David Goessmann: We talked to climate scientists, insiders of the negotiations and activists around the world.
Fabian Scheidler: We are starting with the protests. After the attacks in Paris, the French government has cut back on basic civil rights especially during the climate negotiations in and around Paris. Nonetheless there were some actions against the weak results of the COP 21 und the role of fossil fuel industries lobbying to water down the agreement.
Protester: I‘m from Edinburgh in Scotland and I‘m here, because I think climate change is the most important issue of our times and I want to do everything I can to try to prevent dangerous runaway climate change and we‘re sending a strong message to the heads of state and people in power in the climate talks in saying that we won‘t accept an agreement that allows for global temperatures to rise more than 1.5°C, but also to show, that we are going to continue campaigning in the years to come and whatever they agree on is not the end of the story. That people are going to have the last say and are going to keep trying to make a better world, a more sustainable world.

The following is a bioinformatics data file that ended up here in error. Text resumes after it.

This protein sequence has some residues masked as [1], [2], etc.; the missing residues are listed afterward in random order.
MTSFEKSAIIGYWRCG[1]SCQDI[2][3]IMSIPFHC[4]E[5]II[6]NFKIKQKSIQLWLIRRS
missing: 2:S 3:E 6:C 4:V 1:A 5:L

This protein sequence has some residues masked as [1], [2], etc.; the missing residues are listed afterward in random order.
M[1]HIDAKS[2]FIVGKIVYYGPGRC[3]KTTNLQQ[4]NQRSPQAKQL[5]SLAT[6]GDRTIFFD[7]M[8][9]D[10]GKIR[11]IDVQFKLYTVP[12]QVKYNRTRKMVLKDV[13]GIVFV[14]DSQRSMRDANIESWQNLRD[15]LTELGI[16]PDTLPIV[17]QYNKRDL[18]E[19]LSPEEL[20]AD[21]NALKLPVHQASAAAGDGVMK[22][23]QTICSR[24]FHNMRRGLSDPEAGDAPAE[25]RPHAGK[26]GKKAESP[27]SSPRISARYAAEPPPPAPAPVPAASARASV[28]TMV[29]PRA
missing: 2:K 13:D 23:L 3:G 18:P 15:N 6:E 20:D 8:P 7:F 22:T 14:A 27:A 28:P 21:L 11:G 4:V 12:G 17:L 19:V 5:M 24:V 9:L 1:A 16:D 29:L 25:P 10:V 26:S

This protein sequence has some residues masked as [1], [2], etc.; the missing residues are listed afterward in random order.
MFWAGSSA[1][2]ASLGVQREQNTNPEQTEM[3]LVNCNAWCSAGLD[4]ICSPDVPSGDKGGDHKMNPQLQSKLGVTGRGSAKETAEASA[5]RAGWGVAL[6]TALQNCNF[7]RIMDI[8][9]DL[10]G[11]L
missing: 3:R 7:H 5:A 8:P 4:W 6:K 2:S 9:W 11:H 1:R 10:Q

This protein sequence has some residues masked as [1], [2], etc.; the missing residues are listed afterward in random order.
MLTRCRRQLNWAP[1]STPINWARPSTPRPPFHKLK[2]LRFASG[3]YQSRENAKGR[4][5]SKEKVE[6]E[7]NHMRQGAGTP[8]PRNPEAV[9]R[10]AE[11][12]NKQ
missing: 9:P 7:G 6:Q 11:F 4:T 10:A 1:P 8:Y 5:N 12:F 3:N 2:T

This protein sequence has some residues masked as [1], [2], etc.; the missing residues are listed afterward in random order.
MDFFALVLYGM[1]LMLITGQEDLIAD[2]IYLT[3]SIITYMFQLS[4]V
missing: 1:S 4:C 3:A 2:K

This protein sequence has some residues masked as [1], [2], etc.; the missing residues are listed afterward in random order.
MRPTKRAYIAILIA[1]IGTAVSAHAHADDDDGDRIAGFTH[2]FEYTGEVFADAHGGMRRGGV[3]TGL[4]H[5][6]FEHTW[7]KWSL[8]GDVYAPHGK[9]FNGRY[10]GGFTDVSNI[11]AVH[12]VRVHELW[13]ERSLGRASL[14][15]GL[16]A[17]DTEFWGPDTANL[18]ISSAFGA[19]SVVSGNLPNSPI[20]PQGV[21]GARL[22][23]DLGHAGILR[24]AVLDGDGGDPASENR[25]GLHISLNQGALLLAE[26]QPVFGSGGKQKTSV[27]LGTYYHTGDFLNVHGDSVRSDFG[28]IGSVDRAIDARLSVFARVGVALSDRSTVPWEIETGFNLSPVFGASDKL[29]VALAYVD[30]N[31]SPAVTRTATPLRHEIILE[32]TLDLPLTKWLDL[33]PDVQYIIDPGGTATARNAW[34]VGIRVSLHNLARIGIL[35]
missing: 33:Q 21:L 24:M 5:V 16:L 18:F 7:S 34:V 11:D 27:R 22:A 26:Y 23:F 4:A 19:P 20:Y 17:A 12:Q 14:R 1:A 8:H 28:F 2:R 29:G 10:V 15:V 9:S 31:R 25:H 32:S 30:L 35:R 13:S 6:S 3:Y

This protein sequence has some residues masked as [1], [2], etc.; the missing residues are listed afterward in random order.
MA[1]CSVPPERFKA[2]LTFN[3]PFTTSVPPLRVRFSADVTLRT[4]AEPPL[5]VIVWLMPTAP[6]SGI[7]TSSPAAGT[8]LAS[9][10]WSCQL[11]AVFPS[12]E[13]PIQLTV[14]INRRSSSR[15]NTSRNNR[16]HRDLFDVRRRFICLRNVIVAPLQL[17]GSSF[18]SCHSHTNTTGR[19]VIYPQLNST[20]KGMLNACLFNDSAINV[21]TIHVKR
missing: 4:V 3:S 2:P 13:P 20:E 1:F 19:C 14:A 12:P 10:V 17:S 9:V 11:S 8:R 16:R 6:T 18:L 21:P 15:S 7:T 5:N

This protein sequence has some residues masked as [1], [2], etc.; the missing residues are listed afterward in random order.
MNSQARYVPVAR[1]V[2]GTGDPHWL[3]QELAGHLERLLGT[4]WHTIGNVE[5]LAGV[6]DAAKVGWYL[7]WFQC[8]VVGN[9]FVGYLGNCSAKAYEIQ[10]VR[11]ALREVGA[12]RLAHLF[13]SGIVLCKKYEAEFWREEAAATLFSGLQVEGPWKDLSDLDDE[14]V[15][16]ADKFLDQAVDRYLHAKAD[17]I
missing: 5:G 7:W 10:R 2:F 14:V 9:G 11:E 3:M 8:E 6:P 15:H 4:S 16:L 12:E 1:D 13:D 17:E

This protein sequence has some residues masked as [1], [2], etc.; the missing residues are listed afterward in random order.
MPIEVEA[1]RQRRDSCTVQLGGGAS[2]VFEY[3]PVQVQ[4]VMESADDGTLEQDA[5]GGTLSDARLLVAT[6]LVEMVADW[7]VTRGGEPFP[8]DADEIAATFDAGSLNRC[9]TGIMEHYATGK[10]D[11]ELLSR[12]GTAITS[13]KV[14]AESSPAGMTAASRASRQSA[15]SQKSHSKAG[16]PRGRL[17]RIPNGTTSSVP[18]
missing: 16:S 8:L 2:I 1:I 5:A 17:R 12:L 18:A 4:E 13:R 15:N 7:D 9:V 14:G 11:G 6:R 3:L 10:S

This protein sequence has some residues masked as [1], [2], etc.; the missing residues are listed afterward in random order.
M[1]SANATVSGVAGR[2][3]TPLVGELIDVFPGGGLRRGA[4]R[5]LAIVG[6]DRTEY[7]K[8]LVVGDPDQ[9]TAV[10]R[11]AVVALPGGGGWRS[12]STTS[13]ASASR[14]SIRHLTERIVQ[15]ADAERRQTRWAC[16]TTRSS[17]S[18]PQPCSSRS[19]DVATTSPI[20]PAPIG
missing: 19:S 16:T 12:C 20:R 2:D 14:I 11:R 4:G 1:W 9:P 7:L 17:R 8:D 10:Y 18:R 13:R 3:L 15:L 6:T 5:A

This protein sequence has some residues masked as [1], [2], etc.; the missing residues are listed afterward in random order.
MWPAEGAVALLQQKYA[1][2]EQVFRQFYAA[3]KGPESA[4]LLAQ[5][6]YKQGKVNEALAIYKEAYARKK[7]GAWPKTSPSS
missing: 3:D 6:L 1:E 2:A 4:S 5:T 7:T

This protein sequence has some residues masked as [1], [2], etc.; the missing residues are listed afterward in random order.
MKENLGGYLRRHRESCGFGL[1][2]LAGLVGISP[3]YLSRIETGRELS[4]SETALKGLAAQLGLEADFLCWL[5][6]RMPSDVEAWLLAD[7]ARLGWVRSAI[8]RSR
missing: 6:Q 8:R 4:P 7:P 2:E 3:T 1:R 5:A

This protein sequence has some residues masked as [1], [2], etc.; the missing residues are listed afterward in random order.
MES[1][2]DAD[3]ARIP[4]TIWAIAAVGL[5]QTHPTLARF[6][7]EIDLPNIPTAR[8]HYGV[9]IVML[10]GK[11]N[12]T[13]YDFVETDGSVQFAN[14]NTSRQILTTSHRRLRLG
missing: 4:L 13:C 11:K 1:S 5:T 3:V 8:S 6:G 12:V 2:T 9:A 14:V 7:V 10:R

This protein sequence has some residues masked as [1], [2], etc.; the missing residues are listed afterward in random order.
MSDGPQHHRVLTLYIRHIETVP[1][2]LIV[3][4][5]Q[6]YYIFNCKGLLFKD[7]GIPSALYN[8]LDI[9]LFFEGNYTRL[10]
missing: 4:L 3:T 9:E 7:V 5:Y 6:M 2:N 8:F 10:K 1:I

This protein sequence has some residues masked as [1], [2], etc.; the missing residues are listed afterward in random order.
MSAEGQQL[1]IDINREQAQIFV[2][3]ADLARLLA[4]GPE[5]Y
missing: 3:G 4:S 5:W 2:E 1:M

Protester: We are here because we are concerned about obviously climate change and we are from Australia and the Pacific region in particular faces great challenges of rising sea levels so we are here to be part of the historical protests of concern about the future of the world. To the north of Australia, the Torres Strait Islands are also facing rising sea levels just like the smaller Pacific countries. So we are really concerned and everybody should be here to count, to really help the future of the world, basically the future of the world is at stake. And that‘s why we‘re here.
Fabian Scheidler: All demonstrations have been banned by the French government. Also this one is not legal. What‘s your assessment of this?